By law, the US Department of Agriculture must review and update its dietary recommendations for the American public every five years. The most recent report of the Dietary Guidelines Advisory Committee was recently released and can be found here – http://www.cnpp.usda.gov/DGAs2010-DGACReport.htm
As you might expect, there are no big changes. The usual advice to reduce fat, increase grain products, etc etc is proffered.
What is of greater interest, however, is a recently published article that examines the DGAC report and offers a reasoned critique of its recommendations. The paper focusses on the quality of evidence that is used as the basis for the recommendations and what appear to be a lot of conflict and contradictions in that evidence, even though strong recommendations are issued anyway. It makes for interesting reading if you are not already familiar with some of the issues currently being debated. The paper is skillful in highlighting the internal contradictions in the report itself and gives you insight into just how shaky and inconsistent are the foundations for current nutritional advice.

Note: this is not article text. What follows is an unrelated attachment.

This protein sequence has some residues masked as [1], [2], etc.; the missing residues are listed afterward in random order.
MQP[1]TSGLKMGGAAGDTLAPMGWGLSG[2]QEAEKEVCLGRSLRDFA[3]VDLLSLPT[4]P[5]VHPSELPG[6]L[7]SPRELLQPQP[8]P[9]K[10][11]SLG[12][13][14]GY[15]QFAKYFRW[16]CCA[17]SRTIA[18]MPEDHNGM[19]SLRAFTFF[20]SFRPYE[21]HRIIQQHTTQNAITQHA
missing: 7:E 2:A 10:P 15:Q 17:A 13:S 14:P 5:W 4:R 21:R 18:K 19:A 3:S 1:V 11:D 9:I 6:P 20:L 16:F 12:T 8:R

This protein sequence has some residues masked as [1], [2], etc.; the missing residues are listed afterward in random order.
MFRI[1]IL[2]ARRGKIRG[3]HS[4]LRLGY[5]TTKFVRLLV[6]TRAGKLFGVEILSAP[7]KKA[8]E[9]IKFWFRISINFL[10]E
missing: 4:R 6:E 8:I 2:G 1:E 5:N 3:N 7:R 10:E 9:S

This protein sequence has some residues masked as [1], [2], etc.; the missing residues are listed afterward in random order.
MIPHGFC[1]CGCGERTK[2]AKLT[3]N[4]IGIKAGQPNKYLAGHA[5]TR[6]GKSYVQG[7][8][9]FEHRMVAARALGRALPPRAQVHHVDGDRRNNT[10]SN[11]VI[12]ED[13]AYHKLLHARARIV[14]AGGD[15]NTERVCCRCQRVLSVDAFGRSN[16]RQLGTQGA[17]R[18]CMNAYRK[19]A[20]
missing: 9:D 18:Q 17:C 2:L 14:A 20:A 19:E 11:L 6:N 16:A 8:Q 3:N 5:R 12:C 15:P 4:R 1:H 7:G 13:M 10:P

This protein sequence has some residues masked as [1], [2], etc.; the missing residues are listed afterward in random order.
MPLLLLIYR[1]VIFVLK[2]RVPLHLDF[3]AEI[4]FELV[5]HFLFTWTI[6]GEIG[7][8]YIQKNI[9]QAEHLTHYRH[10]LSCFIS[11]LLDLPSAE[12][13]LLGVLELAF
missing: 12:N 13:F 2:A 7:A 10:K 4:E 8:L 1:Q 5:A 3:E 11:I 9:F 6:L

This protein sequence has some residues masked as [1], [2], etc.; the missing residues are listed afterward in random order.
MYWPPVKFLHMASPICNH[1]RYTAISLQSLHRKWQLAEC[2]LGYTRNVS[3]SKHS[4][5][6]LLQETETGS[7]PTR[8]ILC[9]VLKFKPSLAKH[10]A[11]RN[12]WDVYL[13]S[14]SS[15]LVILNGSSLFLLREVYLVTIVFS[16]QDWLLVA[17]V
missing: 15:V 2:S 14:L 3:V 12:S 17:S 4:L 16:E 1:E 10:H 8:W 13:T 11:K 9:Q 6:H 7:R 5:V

The paper can be found here: http://www.sciencedirect.com/science/journal/08999007
Here is my favourite part of the DGAC report: “Although adherence to the Dietary Guidelines is low among the US population, evidence is accumulating that selecting diets that comply with Guidelines reduces the risk of chronic disease and promotes health. Ultimately, individuals choose the types and amount of food they eat and the amount of physical activity they perform, but the current environment significantly enhances over-consumption of calories and discourages the expenditure of energy.”
Translation: “We think that people who stop eating the usual crappy American diet and follow our recommendations can improve their health, however, we are still working on the proof but nobody listens to us anyways. Therefore it is their fault they are fat and sick. Oh, and the environment we live in contributes to the problem, as well.”
After about 40 years of trying, if this was the correct prescription for our problems with obesity and chronic disease, you would think there would be, by now, irrefutable evidence that it works. After literally billions of dollars being thrown at this problem, we should be way beyond the “evidence is accumulating” stage of figuring out whether it works or not. That failure, along with a classic “blame the victim” and “blame the environment” approach, is what the DGAC report is founded on. I think Adele and her colleagues were far too polite in their critique. I shall tell her that over a glass of wine at the annual scientific meeting of The Obesity Society this weekend in San Diego. I suspect that, privately, she may agree.